of present utility and success. The Corresponding Committee, on the publication of their Third Report, addressed Letters to the Missionaries at the several Stations, conveying to them their views of the respective parts of the Mission. These Letters furnish a most satisfactory evidence of the wise and paternal solicitude with which the Committee watch over the different parts of their charge. No Missionary of the Society having been at that time at Tranquebar, a Letter was not addressed to that Station ; but, on the appointment of the Rev. Isaac Wilson to a temporary residence there, the Corresponding Committee addressed to bim Instructions, containing the most seasonable counsel, in reference to himself and to the state and circumstances of that part of the Mission*.
MADRAS AND ITS VICINITY.
In reference to the MINISTRY OF THE WORD, it is said
The division of duty at this Station, mentioned in the last Report, by assigning to the Rev. Ms. Bärenbruck the Native
• These Letters and Instructions are printed in Appendix XI.
Department of the Mission, and to the Rev. Mr. Ridsdale, while pursuing the study of the Tamul Language, the English Department, continues to be observed.
On the Native Department, the Report states
The Congregation of Christian Natives which assembles regularly at the Mission Church, has averaged this year from 70 to 80 persons. Four Heathens have been admitted within this period to the ordinance of Baptism, after long probation and suitable instruction. In the case of one, in particular, the renunciation of Heathenism ensued after much persecution on the part of the Convert's family and relations, on account of his intention; and was attended by the dereliction of the nearest connections of life realizing an instance of the deliberate choice of the alternative, which the Divine Redeemer has imposed upon his disciples-He, that loveth father and mother more than me, is not worthy of me. The Congregation which assembles at the Koorookapettah School, on Sunday Afternoon, increases; and is often attended by Heathen Spectators. In the course of this year, the Reader Christian, who was formerly deposed from his Office in the Church, has been restored; after long and satisfactory proof of his repentance, and a solemn admonition before the Congregation.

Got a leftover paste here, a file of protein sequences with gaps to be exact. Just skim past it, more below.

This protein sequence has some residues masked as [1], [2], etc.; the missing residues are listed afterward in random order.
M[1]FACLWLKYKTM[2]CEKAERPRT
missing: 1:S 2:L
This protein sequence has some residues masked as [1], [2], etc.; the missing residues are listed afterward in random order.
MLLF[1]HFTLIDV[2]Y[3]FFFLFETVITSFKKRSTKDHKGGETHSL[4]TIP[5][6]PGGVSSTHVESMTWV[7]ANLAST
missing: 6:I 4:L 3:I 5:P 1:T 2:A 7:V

Mr. Bärenbruck continues, with much benefit, to visit, at their respective houses, the Native Members of the Mission,
Of the English Department of the Mission, it is said
The English Congregation, which assembles in the Mission Church, has generally amounted on Sundays to between 100 and 150 persons; and a marked improvement is visible in the order and seriousness with which the Service is attended. From 50 to 60 persons are usually present at the Weekly Service on Tuesday Evenings; and 14 persons have, after careful instruction, been admitted to the Communion of the Church.
On this subject, it has been found highly necessary to act with prudence and decision; and strictly to enforce the discipline of our Church. This was judged important, for the twofold purpose, of excluding improper characters to prevent offence, and of bringing those who should be received into closer connection with their Minister for their edification. The utility of this measure has been fully proved : as it has kept back several, who would have been a scandal to the little flock; and, on the other hand, has ensured a more full and satisfactory development of the characters of those who have been admitted.
There is a spirit of inquiry among the Young, some of whom have applied for instruction with great apparent earnestness.
The Tuesday Evening Congregation consists of the more select and stated part of the Sunday-Evening Attendants. Several Armenian and Roman Catholic Inhabitants of the Black Town are frequently present. It is also quite striking, when engaged in the Service of the Sanctuary, to see, as is often the case, Hindoos, Mahomedans, Chinese, &c. come to look at the Worship of Jehovah. May the glorious period soon arrive when all these poor aliens shall be brought into the Household of Faith, and with one heart and one mouth glorify God our Saviour !